By: Craig Schroepfer
The thought going into this series was that the Minnesota Wild finally had enough depth on their roster to compete with, and beat, the Chicago Blackhawks in the playoffs.
Instead it was the Blackhawks showing the Wild that they still have a long way to go.
Chicago won game 4 by a score of 4 – 3, sweeping the best of seven series four games to none.
From the moment Brandon Saad scored at 1:15 into game 1, the Wild were chasing the Blackhawks. Minnesota briefly caught up with Chicago in the second period of game 1, tying the game 3 – 3. But once Dubnyk let in the fourth goal of that game, the Blackhawks had all the momentum for the rest of the series.
"You fall behind each and every game against a team like the Blackhawks, you just can't do that." Mikko Koivu said. "That's something we need to learn from as a team. If you are chasing the game all the time it's going to catch up with you."
One reason why Chicago was successful in this series is their best players came through time and time again.
Patrick Kane led all Blackhawk scorers in the series with five points (4G, 1A). Jonathan Toews, Marian Hossa, Brent Seabrook and Patrick Sharp each added a goal in the series for Chicago while Duncan Keith had three assists for them.
Meanwhile, Minnesota's best players couldn't match what Chicago did.
Zach Parise had a goal and two assists in the series but was relatively quiet by his standards. Ryan Suter had a poor series highlighted by a turnover that led to the first Chicago goal in game 2.
Jason Pominville had trouble finding the net whenever he shot the puck. Thomas Vanek continued his Jekyll and Hyde season, disappearing after playing a strong game 1 and Mikko Koivu had trouble winning face-offs against Toews the entire series.
In net, Corey Crawford looked like he did when he won the Stanley Cup back in 2013. Granted the Wild didn't create a lot of traffic in front of him to set up scoring chances. Whenever Minnesota shot the puck it seemed to hit a Blackhawk player in the shooting lane instead of the goaltender.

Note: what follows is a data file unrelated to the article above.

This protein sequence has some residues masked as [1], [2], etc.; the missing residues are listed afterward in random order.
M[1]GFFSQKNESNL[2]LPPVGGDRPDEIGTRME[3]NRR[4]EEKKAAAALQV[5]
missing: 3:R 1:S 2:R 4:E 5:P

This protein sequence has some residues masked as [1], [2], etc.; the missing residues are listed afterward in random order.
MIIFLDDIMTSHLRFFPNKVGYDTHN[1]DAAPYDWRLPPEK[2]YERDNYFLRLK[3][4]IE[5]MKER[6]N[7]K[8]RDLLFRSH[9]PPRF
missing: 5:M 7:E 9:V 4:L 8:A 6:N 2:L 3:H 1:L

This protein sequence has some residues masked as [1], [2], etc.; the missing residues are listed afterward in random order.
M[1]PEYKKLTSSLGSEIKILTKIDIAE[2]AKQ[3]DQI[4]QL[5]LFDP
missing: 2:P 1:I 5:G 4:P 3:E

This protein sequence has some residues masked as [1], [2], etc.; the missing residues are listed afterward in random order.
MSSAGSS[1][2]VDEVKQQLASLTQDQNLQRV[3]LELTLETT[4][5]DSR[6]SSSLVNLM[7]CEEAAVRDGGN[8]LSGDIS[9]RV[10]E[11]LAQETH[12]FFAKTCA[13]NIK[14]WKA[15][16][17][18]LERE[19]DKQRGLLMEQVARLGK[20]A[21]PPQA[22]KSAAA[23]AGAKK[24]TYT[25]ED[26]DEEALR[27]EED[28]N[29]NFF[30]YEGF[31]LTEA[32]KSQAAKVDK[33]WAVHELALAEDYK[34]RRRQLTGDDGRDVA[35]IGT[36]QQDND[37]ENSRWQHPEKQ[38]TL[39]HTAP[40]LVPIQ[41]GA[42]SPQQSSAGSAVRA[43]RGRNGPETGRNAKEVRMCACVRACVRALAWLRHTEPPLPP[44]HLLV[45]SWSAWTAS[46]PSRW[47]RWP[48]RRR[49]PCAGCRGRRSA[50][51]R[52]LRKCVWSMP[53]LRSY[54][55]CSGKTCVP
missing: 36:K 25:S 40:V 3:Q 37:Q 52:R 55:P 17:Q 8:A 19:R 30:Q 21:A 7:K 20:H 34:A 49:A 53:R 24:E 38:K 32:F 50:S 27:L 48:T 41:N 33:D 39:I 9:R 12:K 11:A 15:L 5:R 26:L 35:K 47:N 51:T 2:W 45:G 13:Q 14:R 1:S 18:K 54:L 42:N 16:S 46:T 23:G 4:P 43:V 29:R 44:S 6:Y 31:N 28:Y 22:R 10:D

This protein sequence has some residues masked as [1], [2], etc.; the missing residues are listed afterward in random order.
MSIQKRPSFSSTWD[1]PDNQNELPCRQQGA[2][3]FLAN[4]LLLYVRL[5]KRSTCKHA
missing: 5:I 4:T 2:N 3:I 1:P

On the other end of the ice, Devan Dubnyk looked ordinary for the first time all year. Dubnyk failed to pick up the puck that led to the game winning goal in game 1. In game 3 Kane was able to put the puck between Dubnyk's legs for the only goal of that game.
In game 4, Seabrook's shot deflected off the shin of Marco Scandella and just over Dubnyk's glove for the first goal of the game. The second goal came when Andrew Shaw found himself in front of Dubnyk near the crease and pushed the puck between his legs. Those goals are the type of saves the Wild needed Dubnyk to make to have a chance to win this series.
When you look at both rosters, Chicago's is much stronger from top to bottom. If you had to pick the ten best players from each roster only two, maybe three Wild players would make the list.
As a result this series ended up being between a team that knows what it takes to win in the playoffs against a team that is still trying to figure out how to win in the post-season.
"We played a good team." Pominville said. "Their detail to the game is very impressive from their top to bottom players. They pay attention, they defend hard and there's a reason why they've had a lot of success."
What should have been a year where the Wild took the next step forward ended up being a giant step back. In 2013, Minnesota looked like they didn't belong on the same ice as Chicago. In 2014, the Wild gave the Blackhawks everything they could handle before bowing out in six games. This year, Minnesota wasn't even a threat to Chicago in this series.
"There's a lot to learn from this series." Coach Mike Yeo said after the game. "I think maybe we went in with too many expectations instead of staying within the process a little bit more. That led to a lot of the frustration and getting away from our game. It's a learning experience that's for sure."
With the series win, Chicago will advance to the Western Conference Finals for the fifth time in the last seven series. For Minnesota, this series shows how far they have yet to go in becoming an elite NHL team.
GM Chuck Fletcher will make some tweaks to the roster this summer but a complete overhaul isn't expected. Minnesota still has a good core of players to build around.
Whatever moves Fletcher does make this off-season should be made with the Blackhawks in mind. Under the current playoff format there is a good chance Minnesota and Chicago will face each other as long as both teams qualify for the post-season.
And until Minnesota figures out a way to close the gap on Chicago, the results will stay the same.
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